10. There are many of us who want to be respectful. Depending upon the situation we see little use in bashing. However, at the end of the day isn't it true that many more of us lay our heads on the pillow believing that we worship the true God, and that all the others don't? You tell that you fear anyone too far from true doctrine may face eternal punishment, and insofar as the Terrestrial Kingdom you mentioned is not the "best" the LDS harbor similar fears on your behalf. This seems to be the elephant in the room. The elephant seems to have painted on it's hide the words that people really do worship different Gods for all the efforts some of us make to behave civilly. My sweet sister married a man who believes as you do, @prisonchaplain. I recall decades ago feeling that I could see (and hear) in the expressions of his parents despite their best efforts that they feared their son had married a daughter of Satan--or at least a woman who had been deceived and needed saving. Simultaneous in our most private moments with me my own mother expressed her fears that my sister and her children wouldn't be able to attain to live with God again. During all those decades I witnessed the usually quiet, but sometimes not so quiet tug-of-war. Today my sister's mother-in-law is much less cordial about "those Mormons", and my sister's children bear what I consider to be some of the scars from growing up in a home where the parents were "unequally yoked". (Please don't make the mistake of perceiving any ill-will on my part toward her.) So, my point I suppose is simply that for all our sincerity and our best efforts (speaking generally of all of us) there really seems to be a phantom hanging over us as we try to live together with our different Gods for peace sake. (And of course we need by all means to maintain our efforts for peace sake.)
  11. Harrison

    Faith vs. Knowledge

    I have difficulty with claiming all of mathematics is dogmatic knowledge. Notwithstanding my dislike of the term (dogmatic knowledge) I observe that there are some who seem to dogmatically glom onto a lot of things when it suits their purposes. But I prefer to think of mathematics as a tool. Now, I agree that one may accept or disregard 13 axioms, etc. and thus the tool can be used to prove anything given suitable premises. But then if one is honest one checks the results against the real world to see if the mathematical "proof" is true. Similarly, I dislike using the word faith with regard to mathematics (but I know some people want to use it and I can allow them that choice). More importantly, I think we are equivocating if we express our confidence in mathematics as faith and then compare it to our faith in a religious belief. I think they just aren't the same thing.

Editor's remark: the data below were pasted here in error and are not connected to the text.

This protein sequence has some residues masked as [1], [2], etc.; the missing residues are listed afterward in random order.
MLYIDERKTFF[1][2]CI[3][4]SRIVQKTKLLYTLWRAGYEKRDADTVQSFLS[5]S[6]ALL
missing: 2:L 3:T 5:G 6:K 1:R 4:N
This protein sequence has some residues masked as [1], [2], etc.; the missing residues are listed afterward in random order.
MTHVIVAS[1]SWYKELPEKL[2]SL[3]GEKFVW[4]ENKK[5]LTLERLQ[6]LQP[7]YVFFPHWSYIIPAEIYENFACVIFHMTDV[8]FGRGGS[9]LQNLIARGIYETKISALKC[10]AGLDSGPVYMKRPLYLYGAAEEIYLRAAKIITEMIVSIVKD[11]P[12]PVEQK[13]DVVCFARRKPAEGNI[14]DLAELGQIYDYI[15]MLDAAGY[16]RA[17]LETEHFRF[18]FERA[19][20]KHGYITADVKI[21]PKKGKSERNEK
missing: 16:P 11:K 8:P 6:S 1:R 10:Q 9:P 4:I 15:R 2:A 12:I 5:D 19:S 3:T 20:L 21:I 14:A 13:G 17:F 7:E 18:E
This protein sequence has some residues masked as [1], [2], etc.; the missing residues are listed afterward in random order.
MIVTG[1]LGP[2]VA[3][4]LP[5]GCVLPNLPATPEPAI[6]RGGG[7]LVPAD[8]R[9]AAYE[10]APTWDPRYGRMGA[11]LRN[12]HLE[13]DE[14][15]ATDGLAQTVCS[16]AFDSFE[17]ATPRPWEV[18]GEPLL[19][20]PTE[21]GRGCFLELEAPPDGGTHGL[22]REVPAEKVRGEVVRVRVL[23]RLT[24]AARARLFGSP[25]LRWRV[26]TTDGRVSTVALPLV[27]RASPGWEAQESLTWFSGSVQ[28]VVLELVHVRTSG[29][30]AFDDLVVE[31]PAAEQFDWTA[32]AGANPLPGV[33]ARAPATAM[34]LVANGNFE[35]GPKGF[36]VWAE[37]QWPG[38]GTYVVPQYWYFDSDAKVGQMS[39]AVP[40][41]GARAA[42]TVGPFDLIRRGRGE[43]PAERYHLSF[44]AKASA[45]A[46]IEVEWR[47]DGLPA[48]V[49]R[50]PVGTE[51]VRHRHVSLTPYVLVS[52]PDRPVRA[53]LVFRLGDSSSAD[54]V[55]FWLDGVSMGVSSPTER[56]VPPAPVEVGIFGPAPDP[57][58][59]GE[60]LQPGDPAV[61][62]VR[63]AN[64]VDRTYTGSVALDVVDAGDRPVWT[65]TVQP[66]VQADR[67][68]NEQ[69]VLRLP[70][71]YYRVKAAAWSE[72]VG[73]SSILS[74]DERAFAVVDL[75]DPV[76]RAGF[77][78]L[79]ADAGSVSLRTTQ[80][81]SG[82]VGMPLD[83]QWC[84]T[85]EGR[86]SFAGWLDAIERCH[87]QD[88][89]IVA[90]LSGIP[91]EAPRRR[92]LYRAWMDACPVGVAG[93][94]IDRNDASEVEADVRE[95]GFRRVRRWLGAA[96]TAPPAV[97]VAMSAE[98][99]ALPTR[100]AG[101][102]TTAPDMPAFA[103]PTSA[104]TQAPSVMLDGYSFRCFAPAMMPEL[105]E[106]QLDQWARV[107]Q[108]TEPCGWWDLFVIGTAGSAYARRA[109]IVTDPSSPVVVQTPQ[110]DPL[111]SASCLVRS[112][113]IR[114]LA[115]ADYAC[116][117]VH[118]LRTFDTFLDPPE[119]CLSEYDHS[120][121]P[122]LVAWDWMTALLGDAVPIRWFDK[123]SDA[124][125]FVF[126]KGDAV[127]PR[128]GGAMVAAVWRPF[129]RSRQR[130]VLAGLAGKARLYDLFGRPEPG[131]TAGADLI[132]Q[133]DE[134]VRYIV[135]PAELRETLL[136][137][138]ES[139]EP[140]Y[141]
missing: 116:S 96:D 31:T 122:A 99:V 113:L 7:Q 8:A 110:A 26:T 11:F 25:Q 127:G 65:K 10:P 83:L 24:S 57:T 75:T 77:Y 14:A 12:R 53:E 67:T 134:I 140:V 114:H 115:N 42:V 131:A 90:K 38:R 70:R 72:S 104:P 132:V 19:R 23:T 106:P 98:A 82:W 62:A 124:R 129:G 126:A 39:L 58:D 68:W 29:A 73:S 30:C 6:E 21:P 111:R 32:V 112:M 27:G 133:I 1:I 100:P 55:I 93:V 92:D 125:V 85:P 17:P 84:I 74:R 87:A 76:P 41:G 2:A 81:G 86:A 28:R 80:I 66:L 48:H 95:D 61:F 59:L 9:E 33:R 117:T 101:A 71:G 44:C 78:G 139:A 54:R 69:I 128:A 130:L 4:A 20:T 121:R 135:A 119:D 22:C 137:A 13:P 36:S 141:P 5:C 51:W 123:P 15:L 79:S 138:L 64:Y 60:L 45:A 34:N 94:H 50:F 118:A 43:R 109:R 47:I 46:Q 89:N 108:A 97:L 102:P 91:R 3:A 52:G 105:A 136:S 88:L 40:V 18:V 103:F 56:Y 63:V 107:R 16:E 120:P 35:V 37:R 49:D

12. Agree. I don't doubt that if one cared to scan the Web for examples of discrimination in hiring, it wouldn't take long to develop a long list. I have observed first-hand examples of Christians discriminating against non-Christians (or against the "wrong" sort of Christians), of Christians being discriminated against, Mormons as both defendants and plaintiffs, etc. My first-hand list isn't particularly long, but I think it only illustrates that it's not an uncommon tendency. The topic of the OP is only the tip of the iceberg of "reasons" people will come up with to hire preferentially without regard to actual legitimate job qualifications.
  13. Harrison

    DNA testing

    An acquaintance had her DNA analyzed. She subsequently received letters over a span of years from people who said they had the same father as she has but different mothers. She said she knew that her father wasn't exactly paragon of virtuous behavior (she already knew about some other half-brothers), but she didn't think about the extent until the third unknown "sibling" contacted her. I wonder how I would react to learn I have a sister in France or someplace?
  14. Thank you for saying so (with regard to turning the sentences around). Thus, I have a better understanding of some fundamental differences in the ways you and I would approach this issue. With regard to being lead toward Modalism I may have been less than clear. I don't feel lead that way. I only used it as an example because you had mentioned it earlier. Moreover, I'm unclear myself on what you mean about going beyond scripture. As an outsider to so many of these doctrines it seems that one person's strict adherence to scripture is another person's erroneous interpretation of scripture or wayward venture away from scripture. But in any event thank you for patiently responding to my questions.
  15. Yes, you're right. I was thinking the very same thing as I wrote. I asked myself, "How is it, Harrison, that you find it easy to accept the possibility of one God instead of many or that God always existed, but difficult to comprehend some other doctrines?" And I confess that people were telling me such from a very early age. So, I counseled myself that some other person such as @Maureen could just as easily perhaps accept the doctrines you (and @prisonchaplain ) have endeavored to explain to me. So, I appreciate your patience with me, and taking a little extra time to share your beliefs. I hope my respect has been apparent.